I often felt alone and incompetent when I first started working as a Return to Work Coordinator. That I should know more, that I was giving my injured workers and my boss incorrect advice, that I was the one to blame for the injured worker not getting back to work. That I wasn’t getting outcomes. I used to feel like I was way out of my league, even though I came into the role with years of experience as not only a Registered Nurse but a Rehabilitation Counsellor as well. I always felt like everyone knew more than me about the Act, the treatment required, return to work plans, obligations, even what questions to ask at what time. It was stressful.
I wanted outcomes, badly, because I wanted to please my boss. I would meet with the injured worker, do an initial assessment, do a worksite assessment assessing every possible duty the injured worker had ever done. I would meet with their supervisor and proceed to make contact with anyone and everyone involved in the injury. I would google the injury and recommended treatment plans and recovery timeframes and compare this to where the injured worker was at. I got so caught up in doing everything I though my boss wanted, that I actually ended up doing nothing. Well, nothing to progress the injured worker forward in their return to work.
I was the RTW Coordinator who wanted outcomes. I used to set my self targets that I felt I should achieve, that would get my bosses attention. But what was this doing?
- My great outcomes weren’t sustainable,
- I wasn’t creating rapport with my injured workers, and
- I was finding that I was very quickly losing compassion.
Sure fire ways to NOT help anyone. So, what changed….
I soon realised that I had to listen to the injured worker. I had to get their story and work with them to create a plan together aimed at their individual return to work and recovery. I realised that reciting them the Act to scare them back to work was not helping.
I learnt that I had to find a community where we could share stories, share advice and exchange ideas. This was way out of my comfort zone initially but I did it. I travelled to the city a lot, more than I care to remember, but it helped to build my knowledge and created the start of my network. Once I realised the benefits of listening, sharing and asking questions I flourished. The sustainable outcomes flowed, the respect from injured workers and co-workers grew and my feeling towards my role changed from one of resentment to one of passion.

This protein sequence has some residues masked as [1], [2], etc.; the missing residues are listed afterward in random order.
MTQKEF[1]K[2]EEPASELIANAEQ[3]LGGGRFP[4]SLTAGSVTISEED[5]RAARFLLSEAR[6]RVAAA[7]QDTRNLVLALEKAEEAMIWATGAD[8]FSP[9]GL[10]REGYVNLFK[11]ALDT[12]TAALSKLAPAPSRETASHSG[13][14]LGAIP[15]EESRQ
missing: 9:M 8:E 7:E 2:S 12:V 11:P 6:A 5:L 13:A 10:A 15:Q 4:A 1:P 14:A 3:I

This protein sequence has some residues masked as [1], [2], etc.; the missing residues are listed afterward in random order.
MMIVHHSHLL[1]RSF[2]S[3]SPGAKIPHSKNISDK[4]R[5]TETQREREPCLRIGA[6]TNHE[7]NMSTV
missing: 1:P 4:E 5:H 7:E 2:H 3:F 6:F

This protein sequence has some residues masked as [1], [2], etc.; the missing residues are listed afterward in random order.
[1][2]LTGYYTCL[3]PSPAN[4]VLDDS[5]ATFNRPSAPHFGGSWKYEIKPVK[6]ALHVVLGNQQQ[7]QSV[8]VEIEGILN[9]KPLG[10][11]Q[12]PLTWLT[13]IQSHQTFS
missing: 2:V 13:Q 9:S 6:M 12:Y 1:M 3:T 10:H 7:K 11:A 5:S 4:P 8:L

It did not take long for me to know that I had to help other Return to Work Coordinators out there who were in the same situation I was in. Being a Return to Work Coordinator does not have to be lonely, it does not have to make you a ‘yes boss’ person and it does not have to be stressful. Being a Return to Work Coordinator can be a beautiful and rewarding position once you become aware of the skills and attributes you need to enhance to allow you to help your injured workers.
I am constantly increasing my knowledge around being a Return to Work Coordinator so I can continue to help others out there. I provide WorkSafe accredited training that gives you up to date information on the basics of your Role as a Return to Work Coordinator. I have also gone on to create and developed a self-paced online course that gives you skills, knowledge and templates that will take your knowledge beyond the basics, taking your role of a Return to Work Coordinator to the next level.
If you are like I once was, I get it, I know your hunger and your desire to succeed and get the outcomes and I know your frustration in not getting there. If you want to move beyond that, reach out. Get in touch and let’s get you falling in love with your role as a Return to Work Coordinator.